ROBERT SCHUMANN – The Second Quartet

German Romantic composer Robert Schumann [1810–1856] wrote three string quartets. It is worth noting that they were all written in 1842, under the same Opus No., 41. They were his first chamber pieces and he never went back to the string quartet genre again, although there was a piano quartet and piano quintet. The quartets are superb works and I have discussed Nos. 1 and 3 previously.

The work opens in a Romantic splendour with the violins marvellous over an insistent viola pattern. Both violins craft a melody of a light nature. The feeling is almost Classical as a recapitulation is slightly darker. This section is strongly rooted in the minor key. The composer works the opening theme continuously through the movement. Nearing the end, the violins harmonise the melody one more time.

The next movement, an andante, occupies a similar musical texture as the first movement. Plaintive melodies are gently harmonised before the cello speaks out, causing a response from the two violins – this is remarkably placid music. The introduction of a pizzicato cello causes the sound to briefly become dance like, but it doesn’t last. We now have a section of true andante with the two violins working the same, simple melody. Variations on this melody unfold, all the while both violins are in harmony. The end is a measured sequence for two violins.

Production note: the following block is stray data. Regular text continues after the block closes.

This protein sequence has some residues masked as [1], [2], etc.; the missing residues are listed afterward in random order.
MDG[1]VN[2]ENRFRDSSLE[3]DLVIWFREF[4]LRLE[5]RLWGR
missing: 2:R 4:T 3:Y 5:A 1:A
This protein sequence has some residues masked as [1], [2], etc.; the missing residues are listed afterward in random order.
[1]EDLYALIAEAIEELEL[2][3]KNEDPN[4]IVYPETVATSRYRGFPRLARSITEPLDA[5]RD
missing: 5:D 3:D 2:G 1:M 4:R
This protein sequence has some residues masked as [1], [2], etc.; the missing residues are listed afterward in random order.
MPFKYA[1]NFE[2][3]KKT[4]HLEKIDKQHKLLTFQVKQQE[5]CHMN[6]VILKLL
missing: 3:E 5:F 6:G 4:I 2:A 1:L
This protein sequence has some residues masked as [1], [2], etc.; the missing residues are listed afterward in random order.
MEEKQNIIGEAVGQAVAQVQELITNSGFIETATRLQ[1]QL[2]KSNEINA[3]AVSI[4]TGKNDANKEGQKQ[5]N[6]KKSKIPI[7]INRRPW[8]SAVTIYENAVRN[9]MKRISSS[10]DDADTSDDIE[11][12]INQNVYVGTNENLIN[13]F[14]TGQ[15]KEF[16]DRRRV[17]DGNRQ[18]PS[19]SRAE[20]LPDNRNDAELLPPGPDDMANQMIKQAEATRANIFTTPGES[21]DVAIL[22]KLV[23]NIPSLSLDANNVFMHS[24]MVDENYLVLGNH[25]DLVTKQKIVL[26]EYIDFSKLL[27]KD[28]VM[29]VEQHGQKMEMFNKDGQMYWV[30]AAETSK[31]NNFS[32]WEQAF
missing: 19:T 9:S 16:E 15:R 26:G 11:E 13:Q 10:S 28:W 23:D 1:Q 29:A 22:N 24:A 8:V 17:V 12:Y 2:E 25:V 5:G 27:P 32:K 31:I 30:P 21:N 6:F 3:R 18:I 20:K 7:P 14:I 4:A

Sparkling melodies introduce the third movement, which is marked scherzo presto. The music is dominated by the first violin until an appearance from a melodic cello allows for engagement of the two voices. A swirling section unfolds, before a more solid passage leads to a close.

The final allegro movement fits perfectly with that already heard. I am thinking that this work is the most conservative of the three quartets, but its melodies are supreme. Again the cello is up-front as it plays two roles, melodist and harmoniser. The conclusion is a foot race with a bright, punctuating final chord.

These works are Romantic masterpieces, and are some of the most invigorating of the era.

My review CD, String Quartets 1-3 is performed by the Fine Arts Quartet, and is still available on the Naxos label.

All three quartets are on Spotify, earsense and YouTube.

Listenability: Draws from a rich palette – magnificent Romanticism.


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